Tuesday, December 21, 2010

Mrs. George Washington's Christmas Cake

Lots of people have Christmas traditions. It appears that our founding fathers of the U.S.A. had them, too. They celebrated the 12 Days of Christmas and usually had a party on January 6th. There is a wonderful article on Guns & Patriots (even if you're not a gun-lover, this article is very informative! It has several more recipes) by Susan Dale describing the celebrations of the 1700s and it includes George Washington's bride Martha's recipe for Christmas cake.

Since I'm collecting stories and recipes, how could I not include this recipe? Enjoy!

Martha Washington's Christmas Cake
"Take 40 eggs and divide the whites from the yolks & beat them to a froth then work 4 pounds of butter to a cream & put the whites of eggs to it a Spoon full at a time till it is well work'd then put 4 pounds of sugar finely powderd [sic] to it in the same manner then put in the Youlks [sic] of eggs & 5 pounds of flower [sic] & 5 pounds of fruit.  2 hours will bake it add to it half an ounce of mace & nutmeg half a pint of wine & some fresh brandy."

Do you have a recipe that was handed down to you through generations? Do you fix any special recipes at Christmas?

Wednesday, December 15, 2010

When I Was Just a Kid

Author Lena Nelson Dooley shares her poignant story of her childhood at When I Was Just a Kid blog and is giving away her new book, Love Finds You at Golden, New Mexico!

Come visit at When I Was Just a Kid!

Tuesday, December 14, 2010

Books & Such Literary Agency and Their Marvelous Recipes

You know how much I love books, but now you're beginning to realize that next to a good story, I love a good recipe just as much. I love the stories in families surrounding meals and recipes, because it says so much about them. A single taste or the aroma of a certain food can take you back to a time and place that has already passed.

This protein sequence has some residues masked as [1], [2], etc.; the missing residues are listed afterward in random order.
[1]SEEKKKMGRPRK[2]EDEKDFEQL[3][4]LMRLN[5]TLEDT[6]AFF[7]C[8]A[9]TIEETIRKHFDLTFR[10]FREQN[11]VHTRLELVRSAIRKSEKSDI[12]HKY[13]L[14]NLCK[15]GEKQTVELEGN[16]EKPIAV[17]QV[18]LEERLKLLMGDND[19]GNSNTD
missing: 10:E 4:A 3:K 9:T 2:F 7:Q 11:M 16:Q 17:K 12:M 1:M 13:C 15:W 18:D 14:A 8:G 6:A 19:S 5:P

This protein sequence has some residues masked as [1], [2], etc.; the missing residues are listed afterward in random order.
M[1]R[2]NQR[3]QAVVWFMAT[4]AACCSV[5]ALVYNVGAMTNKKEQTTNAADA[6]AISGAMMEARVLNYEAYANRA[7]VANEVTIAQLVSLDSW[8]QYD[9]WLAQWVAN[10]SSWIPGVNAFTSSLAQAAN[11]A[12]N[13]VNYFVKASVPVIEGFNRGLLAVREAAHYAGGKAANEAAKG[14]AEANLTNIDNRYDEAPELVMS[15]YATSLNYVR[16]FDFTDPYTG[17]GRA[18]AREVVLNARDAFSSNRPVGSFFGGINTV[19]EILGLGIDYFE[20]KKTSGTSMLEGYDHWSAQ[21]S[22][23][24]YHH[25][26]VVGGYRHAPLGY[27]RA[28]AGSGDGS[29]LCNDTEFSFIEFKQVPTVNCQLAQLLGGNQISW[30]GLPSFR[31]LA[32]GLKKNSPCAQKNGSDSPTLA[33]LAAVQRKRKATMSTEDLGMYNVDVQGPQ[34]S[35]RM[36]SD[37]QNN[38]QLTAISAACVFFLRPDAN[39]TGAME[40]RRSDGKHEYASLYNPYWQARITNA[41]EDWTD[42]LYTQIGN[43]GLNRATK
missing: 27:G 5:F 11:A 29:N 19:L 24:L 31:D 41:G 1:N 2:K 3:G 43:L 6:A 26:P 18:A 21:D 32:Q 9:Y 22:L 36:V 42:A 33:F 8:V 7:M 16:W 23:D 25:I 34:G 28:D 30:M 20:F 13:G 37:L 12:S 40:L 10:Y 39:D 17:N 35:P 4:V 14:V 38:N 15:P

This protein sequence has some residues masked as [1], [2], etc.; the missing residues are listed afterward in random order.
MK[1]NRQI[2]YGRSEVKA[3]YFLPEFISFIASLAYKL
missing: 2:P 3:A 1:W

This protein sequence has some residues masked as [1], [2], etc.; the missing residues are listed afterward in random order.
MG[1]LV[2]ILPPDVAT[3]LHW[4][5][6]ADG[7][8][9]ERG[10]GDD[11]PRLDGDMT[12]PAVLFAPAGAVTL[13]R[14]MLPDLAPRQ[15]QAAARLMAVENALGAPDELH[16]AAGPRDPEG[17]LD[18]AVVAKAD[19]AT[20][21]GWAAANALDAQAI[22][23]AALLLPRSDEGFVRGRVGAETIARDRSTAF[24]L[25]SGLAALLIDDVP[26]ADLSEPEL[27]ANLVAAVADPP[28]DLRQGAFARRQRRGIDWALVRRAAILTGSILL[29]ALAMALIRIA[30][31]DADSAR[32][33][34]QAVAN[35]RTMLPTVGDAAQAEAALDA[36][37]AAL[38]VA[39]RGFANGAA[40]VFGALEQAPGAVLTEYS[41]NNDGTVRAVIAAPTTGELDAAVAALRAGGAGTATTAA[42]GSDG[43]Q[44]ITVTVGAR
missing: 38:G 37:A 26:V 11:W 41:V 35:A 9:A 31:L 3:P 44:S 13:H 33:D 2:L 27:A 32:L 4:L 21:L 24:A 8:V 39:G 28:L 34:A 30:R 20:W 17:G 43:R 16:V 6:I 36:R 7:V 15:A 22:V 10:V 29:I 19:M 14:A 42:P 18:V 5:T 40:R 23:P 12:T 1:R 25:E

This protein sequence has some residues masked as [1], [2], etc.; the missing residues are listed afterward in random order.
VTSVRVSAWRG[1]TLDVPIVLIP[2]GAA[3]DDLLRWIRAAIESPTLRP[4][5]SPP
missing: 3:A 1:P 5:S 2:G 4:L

Anyway, do go over to Books & Such and catch up on the agents' stories of cooking for Christmas. Janet Grant and Wendy Lawton have already posted. Wendy shared her fantastic Rocky Road candy recipe and the story of her mom who was a wonderful woman (I even got to meet her once.) Life is full of treasures that you hold in your mind's eye and with one whiff of cinnamon or oregano, you are transported in time and space to something that's no less than a miracle of the mind. You might even figure out how it works into your writing.

Do you incorporate what you know about food and the food from your families' meals into your writing? How have you done this?

Monday, December 13, 2010

Seven-Layer Bars for the Holidays

Pike Place Market since 1907

My Southern friend, Scarlett* and I were exploring Seattle while our husbands had to go to conference classes. One of our first stops was at Pike Place Market. It was fun watching the crowds, checking out the eats and shopping in the shops. One coffee place had these 7-layer cookie bars that Scarlett absolutely adored. She asked them for the recipe, which of course, they refused. Let me tell you something about Scarlett. She is one determined little Mississippi Girl. She can charm the worst beast into laughing. So, I knew this wasn't the end of her heart's desire.

We went to a great kitchen store called Sur la Tab. In the middle of the store were cookbooks stacked to the ceiling. I have to admit I love kitchen stores. They make my heart sing, just as Scarlett's heart sings over a special recipe to serve. So, she tackled the cookbooks, looking for that recipe! I have a weakness for dinnerware and went wandering. Finally, she grabs my arm, drags me to the stacks and demands that I help her. Realizing that we would be there all day if I didn't at least try, I took a book off the stack.

Flipping to the index, I scanned the listed recipes for some sort of layered cookie. Lo, and behold on my first flip, I land on a recipe that sounded pretty much like the same recipe (our expert tastebuds had discerned the ingredients.) Of course, I smirked, handed her the book and said, "No problem."

This may not be the same recipe, but it is pretty good, if I do say so myself, and I think it would have satisfied Scarlett.